50 Prince Edward Street


Description
Media Type:
Image
Text
Description:
Historical Name: Hilda Montgomery House
Location of Property: 50 Prince Edward Street, Brighton
Legal Description: Plan 65 Lot 4 RP 38R2825 Parts 1 and 2
Description: 1 ½ storey house
Date of Construction: 1910 at the present site
Heritage Designation: Listed

Summary of Cultural Attributes:
Historical: This house is now located on a town lot that was part of a 200-acre Crown grant to James Richardson in 1809 for all of Lot 1, Concession 1. The house was initially built in the 1880s by the Snelgrove family, farther down the street on land later acquired by the Canadian Northern Railway Company. The house was then moved in 1910 to its present location by Mabel J. Lockwood. In 1920, she and her husband Thomas Lockwood sold it to Wesley Montgomery and then following his death it went to Hilda A. Montgomery.

Hilda became a legend in Brighton for her work as a grade one school teacher at the Elizabeth Street School, a Sunday School teacher, and Sunday afternoon teaching children at a cottage in Gosport. For her dedication to the community, she received among other honours the Queen's Jubilee medal in 1977. A park in Gosport named after her. She married in later years and in 1985 sold her house. A year later, a four-plex housing unit was added to the property.

Architectural: The original 1 ½-storey house displays a Queen Anne style with an arched, single-window front gable over a three-window bay and two recessed wings - the larger featuring an upper balcony accessed by an extended dormer, and a lower closed-in porch with a turret on the end. The turret has a steeply pitched steel roof topped by a fancy metal spire and finial. The roof is steeply pitched, now covered with red asphalt shingles. The house is believed to have been remodeled significantly in 1986. On the inside provisions were made for two or three rental units, all windows and doors were replaced and the exterior was covered with yellow vinyl siding.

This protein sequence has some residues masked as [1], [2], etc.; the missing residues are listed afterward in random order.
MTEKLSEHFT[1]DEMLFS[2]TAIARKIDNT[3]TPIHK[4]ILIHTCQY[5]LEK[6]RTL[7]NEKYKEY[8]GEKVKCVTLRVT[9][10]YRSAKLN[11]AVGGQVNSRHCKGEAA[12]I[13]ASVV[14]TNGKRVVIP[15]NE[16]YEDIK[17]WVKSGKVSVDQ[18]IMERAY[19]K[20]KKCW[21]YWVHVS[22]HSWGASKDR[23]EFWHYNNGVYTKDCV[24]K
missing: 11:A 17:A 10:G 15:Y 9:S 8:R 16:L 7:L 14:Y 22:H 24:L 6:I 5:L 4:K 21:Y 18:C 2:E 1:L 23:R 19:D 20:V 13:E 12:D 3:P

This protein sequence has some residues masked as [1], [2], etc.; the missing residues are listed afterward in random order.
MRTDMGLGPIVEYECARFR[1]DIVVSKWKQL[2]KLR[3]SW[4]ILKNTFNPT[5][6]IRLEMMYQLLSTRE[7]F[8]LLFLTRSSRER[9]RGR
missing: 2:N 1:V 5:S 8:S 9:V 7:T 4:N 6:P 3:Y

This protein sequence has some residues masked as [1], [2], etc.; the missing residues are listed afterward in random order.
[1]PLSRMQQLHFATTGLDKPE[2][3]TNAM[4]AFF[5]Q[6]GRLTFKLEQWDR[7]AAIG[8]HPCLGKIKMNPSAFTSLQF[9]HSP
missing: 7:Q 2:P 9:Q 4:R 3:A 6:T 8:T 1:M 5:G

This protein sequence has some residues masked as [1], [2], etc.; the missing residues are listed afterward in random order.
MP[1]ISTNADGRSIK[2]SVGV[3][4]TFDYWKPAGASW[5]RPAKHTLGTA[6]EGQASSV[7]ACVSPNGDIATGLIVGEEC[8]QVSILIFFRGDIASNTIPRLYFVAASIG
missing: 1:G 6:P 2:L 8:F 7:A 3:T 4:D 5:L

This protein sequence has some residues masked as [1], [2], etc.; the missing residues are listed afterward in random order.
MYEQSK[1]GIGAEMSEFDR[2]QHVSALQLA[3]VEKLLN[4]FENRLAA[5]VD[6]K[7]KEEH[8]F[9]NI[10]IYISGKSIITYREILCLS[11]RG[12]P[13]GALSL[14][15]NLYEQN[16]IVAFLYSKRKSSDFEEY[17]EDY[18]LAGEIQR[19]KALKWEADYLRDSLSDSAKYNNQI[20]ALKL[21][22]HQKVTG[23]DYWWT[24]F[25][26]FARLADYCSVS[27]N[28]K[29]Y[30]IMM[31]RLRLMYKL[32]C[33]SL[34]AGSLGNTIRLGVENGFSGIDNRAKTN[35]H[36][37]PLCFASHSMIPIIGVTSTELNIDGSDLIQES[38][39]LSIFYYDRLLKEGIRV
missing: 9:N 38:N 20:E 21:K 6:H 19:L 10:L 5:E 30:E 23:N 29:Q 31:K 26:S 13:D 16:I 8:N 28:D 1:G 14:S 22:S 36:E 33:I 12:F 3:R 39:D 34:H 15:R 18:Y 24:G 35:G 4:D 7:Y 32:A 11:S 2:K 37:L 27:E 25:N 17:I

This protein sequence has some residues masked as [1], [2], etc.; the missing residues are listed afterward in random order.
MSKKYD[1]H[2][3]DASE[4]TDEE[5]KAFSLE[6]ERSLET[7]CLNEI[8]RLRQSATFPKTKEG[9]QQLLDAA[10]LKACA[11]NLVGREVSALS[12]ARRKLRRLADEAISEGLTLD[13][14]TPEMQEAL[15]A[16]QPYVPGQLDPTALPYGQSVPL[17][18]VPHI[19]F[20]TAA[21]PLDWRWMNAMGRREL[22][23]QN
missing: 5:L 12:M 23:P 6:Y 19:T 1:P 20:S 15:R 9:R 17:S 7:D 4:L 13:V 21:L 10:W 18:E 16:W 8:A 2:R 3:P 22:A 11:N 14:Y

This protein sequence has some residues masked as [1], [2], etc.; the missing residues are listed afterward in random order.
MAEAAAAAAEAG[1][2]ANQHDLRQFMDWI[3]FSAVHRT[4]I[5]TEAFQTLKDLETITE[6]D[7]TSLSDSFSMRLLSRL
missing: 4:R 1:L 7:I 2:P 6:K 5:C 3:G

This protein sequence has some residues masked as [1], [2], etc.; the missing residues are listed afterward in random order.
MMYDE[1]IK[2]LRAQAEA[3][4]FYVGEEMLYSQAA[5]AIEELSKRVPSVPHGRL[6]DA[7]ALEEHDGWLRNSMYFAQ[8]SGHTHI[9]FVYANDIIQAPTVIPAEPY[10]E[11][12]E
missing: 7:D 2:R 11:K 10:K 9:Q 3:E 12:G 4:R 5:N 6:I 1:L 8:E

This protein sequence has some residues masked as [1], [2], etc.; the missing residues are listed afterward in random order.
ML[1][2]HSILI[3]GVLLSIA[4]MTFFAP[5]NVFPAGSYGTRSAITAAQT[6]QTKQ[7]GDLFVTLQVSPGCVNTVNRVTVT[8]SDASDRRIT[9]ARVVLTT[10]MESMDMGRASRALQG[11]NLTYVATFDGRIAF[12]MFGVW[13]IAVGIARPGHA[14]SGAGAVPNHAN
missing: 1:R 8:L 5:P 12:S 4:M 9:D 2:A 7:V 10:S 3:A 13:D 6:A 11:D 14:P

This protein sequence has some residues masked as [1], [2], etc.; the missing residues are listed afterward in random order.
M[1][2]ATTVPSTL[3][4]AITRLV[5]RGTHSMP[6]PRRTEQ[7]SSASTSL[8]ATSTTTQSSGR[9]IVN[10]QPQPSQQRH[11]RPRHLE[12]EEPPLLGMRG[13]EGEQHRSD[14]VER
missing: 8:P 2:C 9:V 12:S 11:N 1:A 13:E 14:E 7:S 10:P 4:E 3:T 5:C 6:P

Sources: MPAC; OLR Records; Pictorial Brighton, 1859-1984, p. 32; That's Just the Way We Were, 2006, pps 281-83.

Publisher:
Municipality of Brighton Register of Properties of Cultural Heritage Value or Interest
Local identifier:
abdap_munb-038
Language of Item:
English
Copyright Statement:
Copyright status unknown. Responsibility for determining the copyright status and any use rests exclusively with the user.
Contact
Brighton Digital Archives
Email
Agency street/mail address

50 Chatten Road
Brighton, ON K0K1H0

Mailing address:
c/o Catherine Stutt
1 Moran Drive
Brighton, Ontario
K0K 1H0

50 Prince Edward Street
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50 Prince Edward Street


Historical Name: Hilda Montgomery House
Location of Property: 50 Prince Edward Street, Brighton
Legal Description: Plan 65 Lot 4 RP 38R2825 Parts 1 and 2
Description: 1 ½ storey house
Date of Construction: 1910 at the present site
Heritage Designation: Listed

Summary of Cultural Attributes:
Historical: This house is now located on a town lot that was part of a 200-acre Crown grant to James Richardson in 1809 for all of Lot 1, Concession 1. The house was initially built in the 1880s by the Snelgrove family, farther down the street on land later acquired by the Canadian Northern Railway Company. The house was then moved in 1910 to its present location by Mabel J. Lockwood. In 1920, she and her husband Thomas Lockwood sold it to Wesley Montgomery and then following his death it went to Hilda A. Montgomery.

Hilda became a legend in Brighton for her work as a grade one school teacher at the Elizabeth Street School, a Sunday School teacher, and Sunday afternoon teaching children at a cottage in Gosport. For her dedication to the community, she received among other honours the Queen's Jubilee medal in 1977. A park in Gosport named after her. She married in later years and in 1985 sold her house. A year later, a four-plex housing unit was added to the property.

Architectural: The original 1 ½-storey house displays a Queen Anne style with an arched, single-window front gable over a three-window bay and two recessed wings - the larger featuring an upper balcony accessed by an extended dormer, and a lower closed-in porch with a turret on the end. The turret has a steeply pitched steel roof topped by a fancy metal spire and finial. The roof is steeply pitched, now covered with red asphalt shingles. The house is believed to have been remodeled significantly in 1986. On the inside provisions were made for two or three rental units, all windows and doors were replaced and the exterior was covered with yellow vinyl siding.

Sources: MPAC; OLR Records; Pictorial Brighton, 1859-1984, p. 32; That's Just the Way We Were, 2006, pps 281-83.